Anyone bypass General Contractors and have Vendors Install?

11 Replies

With all the GC horror stories here, has anyone bypassed General Contractors altogether and just have Vendors Install?

Are most Vendors who Supply & Install Licensed, Bonded, Insured in the same manner as GC's?

I'm in no rush, so in a Kitchen/Bath remodel what is suggested to have each trade come in first (ie leave floors for last so it won't get dirtied while other trades install their supplies first, or leave bath as last so it can be used while Kitchen trades do their thing?)  Thanks much,.

I am surmising that these are major gut jobs you are about to endeavor. Personally, this is where I would get a GC involved. I say that because GC's tend to have project manager or are their own project manager. The project manager determines which job is to be done 1st, 2nd, 3rd of 4th. I am pretty sure you have seen those flip shows where the electrical was not done and delayed the placing of drywall or the granite countertop was not cut to size but the cabinets and counters were already installed. A PM is suppose to prevent that from happening or troubleshoot. A vendor is only to do one thing while a PM is overlooks everything. Just get a reputable GC, pay the exorbitant amount of money on the front-end but have the peace of mind that everything is done right on the back-end.  

Thanks Brian,

Yes this is for a very small 1 bed apt where the only thing in the bath needed is install of new vanity.. kitchen needs new cabinets, countertops, floor, and appliances.. that's it.  

Again, this isn't a rush job as I'm not planning to flip it or rent it out asap so I have time on my side.  I'd see the need for a GC to reduce carrying costs if I were flipping though.  

Given, I have the time and I'm not moving any electrical/plumbing , I don't see the need to pay the 30% GC premium thanks.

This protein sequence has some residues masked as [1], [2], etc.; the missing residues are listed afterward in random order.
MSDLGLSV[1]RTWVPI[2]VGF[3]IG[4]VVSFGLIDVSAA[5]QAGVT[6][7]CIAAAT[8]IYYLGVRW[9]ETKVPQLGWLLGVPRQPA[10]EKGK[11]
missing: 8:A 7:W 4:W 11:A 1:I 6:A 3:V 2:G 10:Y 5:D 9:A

Oh, then in that case, dude do it yourself. LOL. No, just use a vendor. Its all cosmetic.

I woud but i work a fulltime, im nowhere near as handy as id like to think ha, and my building requires licenses to do this kind if work. Thanks

If you have connections with good vendors that  you trust, then you can easily manage it yourself.  If not, you need to consider the time involved with obtaining estimates, reviews, scheduling, providing access, handling issues that come up (like new water heater required  we remove the entire door and frame for access as they are wider now).   We usually handle our own renovations without a general contractor, but we have the time to be there when needed, have good relationships with electrician, HVAC, tile guy, etc. , and do much of the work ourselves, anyway.  

This particular job sounds like something a handyman should take on.  It's a couple hours of work to swap out a bathroom vanity.  

The benefit of using a GC is that the various subcontractors are going to prioritize the GC's work because they feed them a lot of business during the year.  If you subcontract direct, you are much lower on the priority scale of getting the work completed.  It makes a difference in a competitive market with busy subcontractors.